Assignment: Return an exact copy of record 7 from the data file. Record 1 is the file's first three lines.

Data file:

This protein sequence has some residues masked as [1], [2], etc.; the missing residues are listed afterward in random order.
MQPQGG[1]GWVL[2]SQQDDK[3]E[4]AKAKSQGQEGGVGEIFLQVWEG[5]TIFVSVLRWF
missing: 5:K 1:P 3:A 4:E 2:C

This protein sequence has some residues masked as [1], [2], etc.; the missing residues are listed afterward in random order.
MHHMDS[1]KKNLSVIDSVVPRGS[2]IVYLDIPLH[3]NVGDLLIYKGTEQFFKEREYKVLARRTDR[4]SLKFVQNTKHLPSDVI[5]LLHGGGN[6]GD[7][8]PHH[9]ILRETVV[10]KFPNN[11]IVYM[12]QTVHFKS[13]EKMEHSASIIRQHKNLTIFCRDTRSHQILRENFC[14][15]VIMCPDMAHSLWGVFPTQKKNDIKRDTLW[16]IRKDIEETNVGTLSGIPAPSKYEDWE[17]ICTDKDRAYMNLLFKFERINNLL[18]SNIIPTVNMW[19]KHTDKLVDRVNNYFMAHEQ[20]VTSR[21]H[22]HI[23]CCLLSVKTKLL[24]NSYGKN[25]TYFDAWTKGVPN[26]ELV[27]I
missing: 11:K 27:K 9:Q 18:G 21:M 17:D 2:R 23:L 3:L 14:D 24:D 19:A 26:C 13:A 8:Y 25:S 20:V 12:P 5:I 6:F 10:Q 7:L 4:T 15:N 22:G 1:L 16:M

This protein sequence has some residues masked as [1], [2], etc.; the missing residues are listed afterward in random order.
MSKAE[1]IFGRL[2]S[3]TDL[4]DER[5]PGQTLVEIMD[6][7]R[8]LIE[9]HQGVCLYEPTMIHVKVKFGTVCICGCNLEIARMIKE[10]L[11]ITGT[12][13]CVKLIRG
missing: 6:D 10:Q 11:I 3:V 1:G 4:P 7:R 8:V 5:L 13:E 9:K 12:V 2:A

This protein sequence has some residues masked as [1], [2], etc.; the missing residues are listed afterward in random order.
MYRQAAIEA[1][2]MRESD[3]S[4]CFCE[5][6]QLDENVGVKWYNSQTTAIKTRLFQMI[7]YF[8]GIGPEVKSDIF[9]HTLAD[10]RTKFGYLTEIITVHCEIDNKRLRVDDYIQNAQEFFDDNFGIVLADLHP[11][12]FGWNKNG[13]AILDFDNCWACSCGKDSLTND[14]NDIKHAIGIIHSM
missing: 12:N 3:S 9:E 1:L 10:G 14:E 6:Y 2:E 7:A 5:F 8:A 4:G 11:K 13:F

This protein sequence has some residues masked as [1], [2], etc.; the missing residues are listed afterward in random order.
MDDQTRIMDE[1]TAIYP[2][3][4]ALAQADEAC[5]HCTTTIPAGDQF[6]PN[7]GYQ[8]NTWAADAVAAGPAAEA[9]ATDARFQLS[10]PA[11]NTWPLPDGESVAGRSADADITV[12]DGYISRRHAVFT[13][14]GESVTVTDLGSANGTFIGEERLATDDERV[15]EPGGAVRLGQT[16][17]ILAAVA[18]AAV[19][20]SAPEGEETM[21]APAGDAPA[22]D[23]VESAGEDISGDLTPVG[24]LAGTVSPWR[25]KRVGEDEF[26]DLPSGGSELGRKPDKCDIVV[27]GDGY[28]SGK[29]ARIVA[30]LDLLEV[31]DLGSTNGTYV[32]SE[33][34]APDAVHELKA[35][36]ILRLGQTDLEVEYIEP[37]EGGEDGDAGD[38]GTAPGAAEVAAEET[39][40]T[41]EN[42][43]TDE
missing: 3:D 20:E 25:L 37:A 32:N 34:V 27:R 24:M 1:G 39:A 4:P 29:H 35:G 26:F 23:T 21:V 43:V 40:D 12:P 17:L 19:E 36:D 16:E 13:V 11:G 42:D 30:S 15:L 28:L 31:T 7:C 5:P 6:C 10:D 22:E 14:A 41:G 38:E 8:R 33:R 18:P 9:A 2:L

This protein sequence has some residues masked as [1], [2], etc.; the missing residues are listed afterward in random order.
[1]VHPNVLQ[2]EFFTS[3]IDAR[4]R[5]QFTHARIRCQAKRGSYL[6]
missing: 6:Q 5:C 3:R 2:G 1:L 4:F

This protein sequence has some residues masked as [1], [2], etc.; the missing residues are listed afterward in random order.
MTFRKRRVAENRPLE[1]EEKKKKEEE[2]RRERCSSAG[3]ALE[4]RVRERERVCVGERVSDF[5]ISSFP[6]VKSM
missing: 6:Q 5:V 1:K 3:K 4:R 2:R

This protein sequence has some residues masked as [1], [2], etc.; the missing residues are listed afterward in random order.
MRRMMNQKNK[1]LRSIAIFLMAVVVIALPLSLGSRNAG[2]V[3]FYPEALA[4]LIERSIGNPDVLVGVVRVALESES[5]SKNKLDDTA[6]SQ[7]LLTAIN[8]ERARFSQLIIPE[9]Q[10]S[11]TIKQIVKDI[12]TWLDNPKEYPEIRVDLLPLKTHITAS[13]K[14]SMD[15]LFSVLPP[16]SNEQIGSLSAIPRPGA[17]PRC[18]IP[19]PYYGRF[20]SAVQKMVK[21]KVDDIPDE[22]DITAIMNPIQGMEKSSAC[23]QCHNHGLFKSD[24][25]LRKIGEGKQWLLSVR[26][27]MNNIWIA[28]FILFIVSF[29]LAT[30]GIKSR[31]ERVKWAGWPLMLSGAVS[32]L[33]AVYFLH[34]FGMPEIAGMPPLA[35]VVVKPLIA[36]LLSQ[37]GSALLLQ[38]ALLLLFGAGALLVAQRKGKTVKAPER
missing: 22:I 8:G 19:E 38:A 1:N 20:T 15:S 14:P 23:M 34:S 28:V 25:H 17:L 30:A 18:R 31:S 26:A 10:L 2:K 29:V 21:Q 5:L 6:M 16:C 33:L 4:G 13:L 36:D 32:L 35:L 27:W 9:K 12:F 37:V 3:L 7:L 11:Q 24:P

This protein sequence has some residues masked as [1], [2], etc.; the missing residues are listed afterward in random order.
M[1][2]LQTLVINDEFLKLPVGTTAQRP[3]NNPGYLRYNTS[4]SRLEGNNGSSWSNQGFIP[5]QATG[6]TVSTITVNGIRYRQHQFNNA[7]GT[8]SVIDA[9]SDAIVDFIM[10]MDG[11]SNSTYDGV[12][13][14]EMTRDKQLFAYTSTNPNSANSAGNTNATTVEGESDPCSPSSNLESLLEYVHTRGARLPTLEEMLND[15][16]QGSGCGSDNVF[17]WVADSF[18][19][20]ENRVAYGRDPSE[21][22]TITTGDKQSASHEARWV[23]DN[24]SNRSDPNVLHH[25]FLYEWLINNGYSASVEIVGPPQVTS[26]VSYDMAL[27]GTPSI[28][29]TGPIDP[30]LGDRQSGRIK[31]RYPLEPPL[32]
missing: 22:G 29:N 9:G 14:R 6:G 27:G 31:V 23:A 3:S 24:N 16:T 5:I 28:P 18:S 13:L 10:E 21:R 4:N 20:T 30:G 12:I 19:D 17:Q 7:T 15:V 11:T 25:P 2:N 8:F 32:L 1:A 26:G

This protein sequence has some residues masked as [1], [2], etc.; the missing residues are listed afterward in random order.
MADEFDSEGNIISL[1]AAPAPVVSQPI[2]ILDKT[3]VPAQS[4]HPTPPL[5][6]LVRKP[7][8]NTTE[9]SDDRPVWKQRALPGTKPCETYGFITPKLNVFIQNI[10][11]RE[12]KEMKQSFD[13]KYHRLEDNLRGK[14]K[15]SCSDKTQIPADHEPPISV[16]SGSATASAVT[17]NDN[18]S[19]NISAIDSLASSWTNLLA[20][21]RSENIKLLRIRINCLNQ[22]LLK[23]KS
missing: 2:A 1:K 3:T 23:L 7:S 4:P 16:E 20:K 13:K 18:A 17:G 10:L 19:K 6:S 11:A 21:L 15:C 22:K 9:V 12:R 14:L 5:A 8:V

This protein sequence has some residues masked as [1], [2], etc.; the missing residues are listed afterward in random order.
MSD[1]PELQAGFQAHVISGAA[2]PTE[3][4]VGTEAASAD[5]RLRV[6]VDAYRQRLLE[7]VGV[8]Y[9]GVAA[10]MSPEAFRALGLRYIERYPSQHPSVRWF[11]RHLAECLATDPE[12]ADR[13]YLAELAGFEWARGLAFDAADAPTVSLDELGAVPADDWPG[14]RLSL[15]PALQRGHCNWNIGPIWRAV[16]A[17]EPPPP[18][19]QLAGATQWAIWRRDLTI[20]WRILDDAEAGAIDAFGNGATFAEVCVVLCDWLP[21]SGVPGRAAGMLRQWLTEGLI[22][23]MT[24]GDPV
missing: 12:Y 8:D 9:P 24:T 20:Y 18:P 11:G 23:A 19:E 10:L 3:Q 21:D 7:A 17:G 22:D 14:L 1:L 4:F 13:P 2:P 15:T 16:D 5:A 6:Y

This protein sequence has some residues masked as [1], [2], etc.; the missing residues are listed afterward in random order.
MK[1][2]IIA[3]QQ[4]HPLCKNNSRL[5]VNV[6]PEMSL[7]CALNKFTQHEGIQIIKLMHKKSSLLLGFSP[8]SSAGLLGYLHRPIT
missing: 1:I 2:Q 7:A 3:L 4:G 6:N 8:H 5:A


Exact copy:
This protein sequence has some residues masked as [1], [2], etc.; the missing residues are listed afterward in random order.
MTFRKRRVAENRPLE[1]EEKKKKEEE[2]RRERCSSAG[3]ALE[4]RVRERERVCVGERVSDF[5]ISSFP[6]VKSM
missing: 6:Q 5:V 1:K 3:K 4:R 2:R